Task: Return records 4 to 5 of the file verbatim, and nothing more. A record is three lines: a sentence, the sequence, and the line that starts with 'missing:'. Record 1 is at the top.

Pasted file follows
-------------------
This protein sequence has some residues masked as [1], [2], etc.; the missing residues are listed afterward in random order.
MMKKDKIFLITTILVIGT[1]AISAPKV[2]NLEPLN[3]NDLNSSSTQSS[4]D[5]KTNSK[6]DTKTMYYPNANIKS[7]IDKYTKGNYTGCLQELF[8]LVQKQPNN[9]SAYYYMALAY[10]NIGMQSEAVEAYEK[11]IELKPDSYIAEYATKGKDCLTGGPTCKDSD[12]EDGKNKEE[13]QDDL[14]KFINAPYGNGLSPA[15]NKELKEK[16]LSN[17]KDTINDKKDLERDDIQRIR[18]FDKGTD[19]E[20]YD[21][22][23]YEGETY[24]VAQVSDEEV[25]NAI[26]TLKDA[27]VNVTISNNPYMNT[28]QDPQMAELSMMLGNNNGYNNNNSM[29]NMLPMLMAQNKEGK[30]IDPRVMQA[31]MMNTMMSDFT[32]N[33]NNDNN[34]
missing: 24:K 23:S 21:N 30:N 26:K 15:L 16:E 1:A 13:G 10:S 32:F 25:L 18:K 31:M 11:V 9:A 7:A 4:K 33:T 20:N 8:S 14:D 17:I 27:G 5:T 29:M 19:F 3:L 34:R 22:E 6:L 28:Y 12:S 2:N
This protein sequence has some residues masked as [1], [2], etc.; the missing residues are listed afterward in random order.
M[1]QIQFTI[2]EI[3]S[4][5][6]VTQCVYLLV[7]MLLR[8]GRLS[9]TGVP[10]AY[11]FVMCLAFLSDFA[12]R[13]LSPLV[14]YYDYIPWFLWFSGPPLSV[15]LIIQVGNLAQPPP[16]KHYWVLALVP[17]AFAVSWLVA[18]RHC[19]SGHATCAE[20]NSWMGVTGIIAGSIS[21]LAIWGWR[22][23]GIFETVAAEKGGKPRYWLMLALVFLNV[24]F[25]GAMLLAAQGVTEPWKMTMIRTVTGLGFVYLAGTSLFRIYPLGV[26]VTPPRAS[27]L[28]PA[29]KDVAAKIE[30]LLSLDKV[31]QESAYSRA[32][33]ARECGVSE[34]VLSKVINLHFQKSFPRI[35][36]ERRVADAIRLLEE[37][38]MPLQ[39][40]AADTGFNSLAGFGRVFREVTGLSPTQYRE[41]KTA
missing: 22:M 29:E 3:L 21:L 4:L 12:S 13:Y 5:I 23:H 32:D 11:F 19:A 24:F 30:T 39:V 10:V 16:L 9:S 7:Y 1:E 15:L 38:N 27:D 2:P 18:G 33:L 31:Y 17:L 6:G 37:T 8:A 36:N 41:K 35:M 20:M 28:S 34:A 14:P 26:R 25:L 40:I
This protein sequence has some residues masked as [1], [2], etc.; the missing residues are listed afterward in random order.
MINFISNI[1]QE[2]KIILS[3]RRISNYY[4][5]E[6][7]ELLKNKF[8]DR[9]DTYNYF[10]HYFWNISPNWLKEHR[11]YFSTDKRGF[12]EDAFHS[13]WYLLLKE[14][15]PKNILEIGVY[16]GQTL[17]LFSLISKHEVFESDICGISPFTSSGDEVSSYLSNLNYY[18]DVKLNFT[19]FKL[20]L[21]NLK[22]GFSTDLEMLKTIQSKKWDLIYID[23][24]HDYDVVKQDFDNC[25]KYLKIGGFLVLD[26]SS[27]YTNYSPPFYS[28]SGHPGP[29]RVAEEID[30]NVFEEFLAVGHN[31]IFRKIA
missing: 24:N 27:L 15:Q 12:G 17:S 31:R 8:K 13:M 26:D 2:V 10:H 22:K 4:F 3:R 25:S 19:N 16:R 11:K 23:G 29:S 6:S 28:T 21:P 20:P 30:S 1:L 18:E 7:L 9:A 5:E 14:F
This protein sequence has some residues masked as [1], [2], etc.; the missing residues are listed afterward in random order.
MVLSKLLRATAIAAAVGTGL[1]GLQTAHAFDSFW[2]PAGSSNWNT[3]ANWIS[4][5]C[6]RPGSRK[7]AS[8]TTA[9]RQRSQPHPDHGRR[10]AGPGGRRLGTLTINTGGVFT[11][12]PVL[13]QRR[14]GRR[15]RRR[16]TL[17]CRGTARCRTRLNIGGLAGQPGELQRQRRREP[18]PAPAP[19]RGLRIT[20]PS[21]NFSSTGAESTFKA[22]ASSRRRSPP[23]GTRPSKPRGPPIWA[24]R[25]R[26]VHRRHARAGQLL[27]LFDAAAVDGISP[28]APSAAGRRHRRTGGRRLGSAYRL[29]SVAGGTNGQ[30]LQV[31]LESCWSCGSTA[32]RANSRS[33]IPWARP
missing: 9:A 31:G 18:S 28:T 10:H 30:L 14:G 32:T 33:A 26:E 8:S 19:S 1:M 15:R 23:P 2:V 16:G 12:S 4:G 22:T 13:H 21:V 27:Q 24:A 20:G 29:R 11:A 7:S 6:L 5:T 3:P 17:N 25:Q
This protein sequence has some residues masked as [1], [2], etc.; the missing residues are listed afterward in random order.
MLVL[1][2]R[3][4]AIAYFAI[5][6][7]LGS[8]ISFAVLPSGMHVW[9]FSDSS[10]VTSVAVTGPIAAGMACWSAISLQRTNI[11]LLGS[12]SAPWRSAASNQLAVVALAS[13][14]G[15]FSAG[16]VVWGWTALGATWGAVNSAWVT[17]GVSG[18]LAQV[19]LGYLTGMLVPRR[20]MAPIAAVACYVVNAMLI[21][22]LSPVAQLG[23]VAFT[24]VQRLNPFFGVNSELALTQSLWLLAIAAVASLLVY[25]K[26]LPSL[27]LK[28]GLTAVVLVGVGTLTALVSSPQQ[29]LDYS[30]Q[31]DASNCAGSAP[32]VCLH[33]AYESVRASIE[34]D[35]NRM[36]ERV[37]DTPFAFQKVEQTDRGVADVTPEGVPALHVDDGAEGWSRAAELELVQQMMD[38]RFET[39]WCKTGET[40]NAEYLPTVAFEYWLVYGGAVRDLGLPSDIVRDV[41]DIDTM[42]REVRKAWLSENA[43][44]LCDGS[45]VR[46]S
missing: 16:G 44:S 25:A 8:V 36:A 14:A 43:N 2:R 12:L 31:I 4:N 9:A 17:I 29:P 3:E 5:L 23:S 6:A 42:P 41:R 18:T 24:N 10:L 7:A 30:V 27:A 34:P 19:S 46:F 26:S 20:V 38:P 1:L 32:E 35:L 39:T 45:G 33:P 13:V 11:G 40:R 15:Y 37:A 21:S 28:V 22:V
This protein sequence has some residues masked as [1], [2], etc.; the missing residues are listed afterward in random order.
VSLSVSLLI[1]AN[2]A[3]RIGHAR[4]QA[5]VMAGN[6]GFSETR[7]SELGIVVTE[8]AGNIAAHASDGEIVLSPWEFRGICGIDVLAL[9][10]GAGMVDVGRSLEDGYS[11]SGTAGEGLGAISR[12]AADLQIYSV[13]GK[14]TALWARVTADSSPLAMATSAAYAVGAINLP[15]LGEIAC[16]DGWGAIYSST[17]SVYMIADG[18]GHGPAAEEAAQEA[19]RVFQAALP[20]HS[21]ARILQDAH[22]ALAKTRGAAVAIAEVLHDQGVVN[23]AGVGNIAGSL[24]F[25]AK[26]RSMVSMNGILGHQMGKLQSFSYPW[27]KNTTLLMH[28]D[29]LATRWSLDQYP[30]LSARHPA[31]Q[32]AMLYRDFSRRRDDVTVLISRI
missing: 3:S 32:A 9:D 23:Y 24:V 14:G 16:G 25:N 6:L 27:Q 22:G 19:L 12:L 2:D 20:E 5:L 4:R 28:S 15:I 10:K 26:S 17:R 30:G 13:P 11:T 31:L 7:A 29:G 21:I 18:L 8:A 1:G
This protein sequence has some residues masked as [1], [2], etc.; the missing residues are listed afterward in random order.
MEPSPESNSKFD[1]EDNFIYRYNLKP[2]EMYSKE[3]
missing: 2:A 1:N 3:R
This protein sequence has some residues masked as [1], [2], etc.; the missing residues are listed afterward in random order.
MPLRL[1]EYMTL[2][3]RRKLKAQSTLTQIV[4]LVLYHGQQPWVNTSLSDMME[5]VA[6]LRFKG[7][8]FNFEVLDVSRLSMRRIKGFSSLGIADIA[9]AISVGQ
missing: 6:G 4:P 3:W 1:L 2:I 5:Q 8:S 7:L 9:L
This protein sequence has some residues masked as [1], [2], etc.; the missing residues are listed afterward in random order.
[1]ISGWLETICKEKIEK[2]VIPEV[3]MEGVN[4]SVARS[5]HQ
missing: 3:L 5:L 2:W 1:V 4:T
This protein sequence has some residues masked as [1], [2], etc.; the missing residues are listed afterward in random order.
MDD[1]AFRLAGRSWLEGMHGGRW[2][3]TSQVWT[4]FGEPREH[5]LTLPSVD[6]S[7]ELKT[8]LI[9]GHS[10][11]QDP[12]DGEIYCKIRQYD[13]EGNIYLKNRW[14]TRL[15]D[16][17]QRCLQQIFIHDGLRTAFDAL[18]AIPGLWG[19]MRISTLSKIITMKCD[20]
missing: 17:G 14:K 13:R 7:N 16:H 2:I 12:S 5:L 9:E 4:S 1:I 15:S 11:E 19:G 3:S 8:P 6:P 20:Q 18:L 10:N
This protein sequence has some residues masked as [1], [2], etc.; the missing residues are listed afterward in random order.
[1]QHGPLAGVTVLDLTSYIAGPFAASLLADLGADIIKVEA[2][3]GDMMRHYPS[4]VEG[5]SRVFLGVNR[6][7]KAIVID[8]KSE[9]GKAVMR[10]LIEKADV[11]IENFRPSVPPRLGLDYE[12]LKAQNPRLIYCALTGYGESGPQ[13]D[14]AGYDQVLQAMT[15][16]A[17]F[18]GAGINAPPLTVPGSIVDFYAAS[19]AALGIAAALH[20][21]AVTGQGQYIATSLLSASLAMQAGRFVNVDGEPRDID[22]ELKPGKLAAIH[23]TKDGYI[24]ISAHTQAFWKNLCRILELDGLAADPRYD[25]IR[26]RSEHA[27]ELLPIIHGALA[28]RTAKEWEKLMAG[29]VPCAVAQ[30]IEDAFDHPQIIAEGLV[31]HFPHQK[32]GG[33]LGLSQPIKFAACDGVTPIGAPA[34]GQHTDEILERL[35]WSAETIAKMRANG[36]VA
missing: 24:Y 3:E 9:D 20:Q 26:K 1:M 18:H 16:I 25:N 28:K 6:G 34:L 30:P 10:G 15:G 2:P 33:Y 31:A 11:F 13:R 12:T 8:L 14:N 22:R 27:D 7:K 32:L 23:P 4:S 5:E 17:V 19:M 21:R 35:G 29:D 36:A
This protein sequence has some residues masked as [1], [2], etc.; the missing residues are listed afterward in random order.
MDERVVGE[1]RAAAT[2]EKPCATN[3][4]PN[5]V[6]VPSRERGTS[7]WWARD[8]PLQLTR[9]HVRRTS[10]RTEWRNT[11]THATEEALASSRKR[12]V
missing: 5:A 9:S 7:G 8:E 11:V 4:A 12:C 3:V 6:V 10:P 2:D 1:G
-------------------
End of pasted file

This protein sequence has some residues masked as [1], [2], etc.; the missing residues are listed afterward in random order.
MVLSKLLRATAIAAAVGTGL[1]GLQTAHAFDSFW[2]PAGSSNWNT[3]ANWIS[4][5]C[6]RPGSRK[7]AS[8]TTA[9]RQRSQPHPDHGRR[10]AGPGGRRLGTLTINTGGVFT[11][12]PVL[13]QRR[14]GRR[15]RRR[16]TL[17]CRGTARCRTRLNIGGLAGQPGELQRQRRREP[18]PAPAP[19]RGLRIT[20]PS[21]NFSSTGAESTFKA[22]ASSRRRSPP[23]GTRPSKPRGPPIWA[24]R[25]R[26]VHRRHARAGQLL[27]LFDAAAVDGISP[28]APSAAGRRHRRTGGRRLGSAYRL[29]SVAGGTNGQ[30]LQV[31]LESCWSCGSTA[32]RANSRS[33]IPWARP
missing: 9:A 31:G 18:S 28:T 10:H 30:L 14:G 32:T 33:A 26:E 8:S 19:S 1:M 15:R 23:P 2:V 16:G 12:S 4:G 22:T 13:H 21:V 27:Q 24:A 20:G 29:R 11:A 7:S 6:L 5:T 3:P 17:N 25:Q
This protein sequence has some residues masked as [1], [2], etc.; the missing residues are listed afterward in random order.
MLVL[1][2]R[3][4]AIAYFAI[5][6][7]LGS[8]ISFAVLPSGMHVW[9]FSDSS[10]VTSVAVTGPIAAGMACWSAISLQRTNI[11]LLGS[12]SAPWRSAASNQLAVVALAS[13][14]G[15]FSAG[16]VVWGWTALGATWGAVNSAWVT[17]GVSG[18]LAQV[19]LGYLTGMLVPRR[20]MAPIAAVACYVVNAMLI[21][22]LSPVAQLG[23]VAFT[24]VQRLNPFFGVNSELALTQSLWLLAIAAVASLLVY[25]K[26]LPSL[27]LK[28]GLTAVVLVGVGTLTALVSSPQQ[29]LDYS[30]Q[31]DASNCAGSAP[32]VCLH[33]AYESVRASIE[34]D[35]NRM[36]ERV[37]DTPFAFQKVEQTDRGVADVTPEGVPALHVDDGAEGWSRAAELELVQQMMD[38]RFET[39]WCKTGET[40]NAEYLPTVAFEYWLVYGGAVRDLGLPSDIVRDV[41]DIDTM[42]REVRKAWLSENA[43][44]LCDGS[45]VR[46]S
missing: 16:G 44:S 25:A 8:V 36:A 14:A 43:N 2:R 12:L 31:I 4:N 9:A 17:I 29:P 3:E 5:L 23:S 6:A 42:P 41:R 18:T 24:N 10:L 7:A 30:V 27:A 34:P 19:S 46:F 26:S 20:V 38:P 1:L 32:E 35:L 39:T 45:G 33:P 13:V 11:G 40:R 15:Y 37:A 21:S 28:V 22:V